U.Pacific, I am not an electrical engineer, but I think your thought process makes things very complicated.
Let me start at the beginning. You did not say what kind of and how many panels you had and their output.
Just for argument sake let's say you have 2 panels of 100 Watts each. If each panel can produce 100 Watt at 12 Volt, then one gets approx 8.3 Amps per panel on a good sunny day and if the manufacturer or their marketing guys have not told any lies.
Now you have the choice to connect those panels in series, which will give you an output of 24 Volt and a max Amps of 8.3 Amps or....
you can connect them parallel, and then your output would be 12 Volt and 2x8.3=16.6 Amps.
In BOTH cases the wattage remains the same: 200 Watt.
From reading your post it seems you have a solar controller that can double or half the Voltage. Really, it does not really matter what kind of controller one has (for this part of the discussion) as the output can not be be bigger than the input (200 Watt). In fact there will be electrical losses etc. So the output would be around 180-190 Watt.
The only advantage I can see is that when you operate on 24 Volt (as opposed to 12 Volt) there will will a smaller voltage drop in the electrical circuit, but if your wiring is designed properly the difference would we close to nil. BTW, 'voltage drop' in a wire is loss of power ie the wire is getting hot.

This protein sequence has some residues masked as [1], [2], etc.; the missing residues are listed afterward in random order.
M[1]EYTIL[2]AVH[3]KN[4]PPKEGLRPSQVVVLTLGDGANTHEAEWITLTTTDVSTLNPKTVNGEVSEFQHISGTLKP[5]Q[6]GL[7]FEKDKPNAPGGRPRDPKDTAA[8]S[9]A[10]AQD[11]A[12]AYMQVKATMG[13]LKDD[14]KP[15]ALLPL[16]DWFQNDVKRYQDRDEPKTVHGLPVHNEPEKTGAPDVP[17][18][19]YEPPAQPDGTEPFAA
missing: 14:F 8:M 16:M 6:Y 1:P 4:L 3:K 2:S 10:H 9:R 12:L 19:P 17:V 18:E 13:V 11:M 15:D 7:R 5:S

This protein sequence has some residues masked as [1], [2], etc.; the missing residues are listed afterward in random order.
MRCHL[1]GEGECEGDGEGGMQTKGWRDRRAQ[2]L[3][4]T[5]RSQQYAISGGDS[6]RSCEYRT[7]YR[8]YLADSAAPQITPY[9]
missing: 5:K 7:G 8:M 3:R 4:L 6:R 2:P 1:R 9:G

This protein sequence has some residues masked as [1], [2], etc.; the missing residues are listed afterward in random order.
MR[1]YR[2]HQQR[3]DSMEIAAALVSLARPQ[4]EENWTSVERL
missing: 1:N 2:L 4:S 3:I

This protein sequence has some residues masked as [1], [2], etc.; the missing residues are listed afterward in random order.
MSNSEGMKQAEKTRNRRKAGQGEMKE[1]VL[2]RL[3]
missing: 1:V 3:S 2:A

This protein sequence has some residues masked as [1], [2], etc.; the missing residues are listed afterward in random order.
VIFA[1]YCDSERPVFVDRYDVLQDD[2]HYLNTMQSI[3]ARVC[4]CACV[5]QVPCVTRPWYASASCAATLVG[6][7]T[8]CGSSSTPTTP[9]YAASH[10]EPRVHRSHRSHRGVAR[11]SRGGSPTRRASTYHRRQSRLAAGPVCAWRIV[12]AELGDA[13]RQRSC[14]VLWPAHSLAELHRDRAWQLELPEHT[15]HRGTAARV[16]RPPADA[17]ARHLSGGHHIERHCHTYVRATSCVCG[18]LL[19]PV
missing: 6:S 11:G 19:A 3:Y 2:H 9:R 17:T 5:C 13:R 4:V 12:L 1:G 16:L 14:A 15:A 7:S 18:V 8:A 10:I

Assuming your diagram is correct, I think your suggestion makes it much more complicated, and complications is something to be avoided, especially when there is no gain.
Now, looking at your diagram, you would have to add 4 or even 6 high amperage switches. They are pricey and again, will cause voltage drop.
And then there is the problem that while all 8 batteries are charged at the same rate (at 24 Volt), your appliances (on 12 Volt) that will run during the day will only be drawn from from one set of two 6 V batteries, causing an imbalance that can only be rectified by putting all 4 sets of batteries parallel: that is at 12 Volt!
If the prime reason for your suggested diagram is that your solar controller cannot handle the amps at 12 Volt, then I suggest to buy a controller with a bigger capacity. That could be cheaper than all that switchgear and the heavy duty wiring associated with that.